The bank8k is fully synchronous with all signals captured on the rising edge of the clocks, including ast 710, wr 712, and multiplexed address data bus 714 (ad[15:0]). During the first clock cycle, ad[15:0] is driven with the write address which is captured by the address latch 716 (alat) on the rising edge of the clock when address strobe 710 (ast) signal is high. Seven latched address (la) 718 bits are decoded to determine to which bank and word data is written. During the second clock cycle, ad[15:0] should be driven with the data and the wr 712 signal should be asserted high to indicate that this is a data write cycle. Thus, a normal write requires two cycles: the address cycle (indicated by the ast 710 signal), followed by the data cycle (indicated by the wr 712 signal).

There are three types of writes:

Bank Enable Register Write

Control Register write

Bank Cell A/B Select Write

Some of the bits of the latched address 718, la[8:7], are used to determine the type of write, as shown in Table 1 below:

TABLE 1 la[8:7] Type of Write 00 Cell A/B Select 01 Bank Enable Register 10 Control Register

The row select (rs) shift register 720 logic and the column counter 704 (colcnt) together operate to perform a raster scan of all the cells in the bank8k block. After a full integration period, a row is read out by asserting the row select 722 (rs) signal high. Together, the row select 722 and column select 704 enable a single cell to drive a given column. Eight columns within a row are read out in parallel, each connected to a different ADC. A selected cell drives the voltage on an integrating capacitor onto the column line using an in-cell source follower amplifier.

The row select logic is a 64 bit shift register (sr64 register 720) duplicated within every bank8k block. After all columns in a row have been read, an external FPGA (field-programmable gate array) may assert the nxtrow signal 724, which causes the sr64 register 720 to shift. Once the entire sub-windowed field has been scanned, the external FPGA asserts the nxtscan 726, which resets the sr64 register 720 back to row zero by shifting 1 bit into the first flip flop. By changing the period and the duration of the nxtrow 724 and nxtscan 726 signal, the array being scanned can be windowed, as will be described in greater detail below.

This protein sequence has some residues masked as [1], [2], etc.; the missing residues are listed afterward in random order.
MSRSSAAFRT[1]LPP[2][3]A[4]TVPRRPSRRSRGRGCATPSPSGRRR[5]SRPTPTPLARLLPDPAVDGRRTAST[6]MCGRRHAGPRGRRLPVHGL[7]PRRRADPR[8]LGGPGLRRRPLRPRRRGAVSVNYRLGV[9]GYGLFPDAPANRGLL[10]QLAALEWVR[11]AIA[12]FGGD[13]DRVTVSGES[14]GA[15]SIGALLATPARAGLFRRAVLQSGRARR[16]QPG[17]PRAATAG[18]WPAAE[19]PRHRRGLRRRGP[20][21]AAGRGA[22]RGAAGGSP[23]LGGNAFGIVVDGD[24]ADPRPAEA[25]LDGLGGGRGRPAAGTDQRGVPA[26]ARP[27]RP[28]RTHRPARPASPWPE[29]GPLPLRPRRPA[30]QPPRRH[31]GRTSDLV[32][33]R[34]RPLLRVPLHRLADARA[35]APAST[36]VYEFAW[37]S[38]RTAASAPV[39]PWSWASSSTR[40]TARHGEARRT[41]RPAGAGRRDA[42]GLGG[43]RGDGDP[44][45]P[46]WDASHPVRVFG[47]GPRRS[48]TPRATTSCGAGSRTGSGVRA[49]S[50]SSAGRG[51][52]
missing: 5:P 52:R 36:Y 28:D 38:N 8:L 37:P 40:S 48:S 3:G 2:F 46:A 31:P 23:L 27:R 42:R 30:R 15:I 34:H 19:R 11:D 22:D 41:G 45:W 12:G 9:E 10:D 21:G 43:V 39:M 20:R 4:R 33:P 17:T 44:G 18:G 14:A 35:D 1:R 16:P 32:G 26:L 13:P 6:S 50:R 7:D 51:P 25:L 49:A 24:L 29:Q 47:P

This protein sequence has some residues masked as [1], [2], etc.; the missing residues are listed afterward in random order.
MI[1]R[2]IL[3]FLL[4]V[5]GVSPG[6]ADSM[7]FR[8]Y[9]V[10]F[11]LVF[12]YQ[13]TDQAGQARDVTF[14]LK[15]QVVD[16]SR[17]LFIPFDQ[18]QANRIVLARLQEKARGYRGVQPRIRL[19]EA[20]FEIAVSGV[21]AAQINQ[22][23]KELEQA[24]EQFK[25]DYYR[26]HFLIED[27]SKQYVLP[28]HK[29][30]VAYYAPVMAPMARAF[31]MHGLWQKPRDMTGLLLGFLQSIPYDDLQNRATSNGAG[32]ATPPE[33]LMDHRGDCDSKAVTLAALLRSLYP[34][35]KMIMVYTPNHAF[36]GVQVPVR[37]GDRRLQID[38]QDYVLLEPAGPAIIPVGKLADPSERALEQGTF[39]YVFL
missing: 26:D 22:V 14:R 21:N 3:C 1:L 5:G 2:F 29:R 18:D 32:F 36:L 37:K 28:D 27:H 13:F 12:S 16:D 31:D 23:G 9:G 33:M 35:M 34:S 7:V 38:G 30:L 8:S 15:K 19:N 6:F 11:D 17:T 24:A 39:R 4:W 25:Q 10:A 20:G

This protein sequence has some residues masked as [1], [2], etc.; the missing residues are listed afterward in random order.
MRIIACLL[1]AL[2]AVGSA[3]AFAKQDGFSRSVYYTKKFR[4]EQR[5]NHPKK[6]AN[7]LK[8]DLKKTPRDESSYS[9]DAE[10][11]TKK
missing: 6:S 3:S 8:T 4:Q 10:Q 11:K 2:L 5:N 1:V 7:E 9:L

Precharging occurs on a row by row basis. A row goes into the precharge mode immediately after a row has been sampled by the ADCs. Each row has a flip flop that samples the row_enable signal when nxtrow 724 signal is asserted.

In addition, the row select shift register 720 is also used to generate the row precharge signal by connecting the nth precharge signal to the (n+1)th row select signal:
Pre[n]=rs[n+1]

A row is precharged during the row scanning period immediately after it has been read. This bit shifted precharge connection is implemented as a modulo 64 operation, and thus precharge[63] is logically connected to rs[0].

FIG. 8 illustrates an embodiment of a scan sequence. After all 64 rows have been read (along with any intervening writes), the nxtscan signal is asserted to restart the scanning process at row 0.

FIG. 9 illustrates an embodiment of a scan sequence. Correlated double sampling (CDS) is enabled by asserting a CDS pin. In a normal measurement mode without CDS, the voltage on the capacitor is measured, and subsequently the nxtrow pin is asserted so that the next row can be read. Row N is pre-charged while Row N+1 is being read. Thus, a row is reset immediately after it has been read. Asserting the CDS pin allows the row that has just been precharged to be read. Thus, the value of the reset voltage can be read immediately after precharging is done and subsequently read again at a later time. By subtracting the two measurements, the kT/C thermal noise of the precharge transistor 1114 is reduced. In addition, charge sharing voltage divider effects between the integrator capacitance and the active follower in the cell are also reduced. Note that when correlated double sampling is performed, the effective measurement rate is reduced by half, since two ADC conversions are required for each integrated current measurement.

The row and column addresses are controlled by the nxtrow 724 and nxtscan 726 signals. Asserting the nxtrow 724 input high causes the column address and the shift register to be reset to 0 and the row address to be shifted by one. Asserting the nxtscan 726 input high causes the row and column addresses to be reset to 0.

In a normal operation, the entire 8K cell array within each bank is scanned. The ADC requires 16 clock cycles to perform a conversion, and 16 such conversions are performed in order to convert an entire row. Thus, each row requires 256 clock cycles (2.0 μs @ 128 MHz).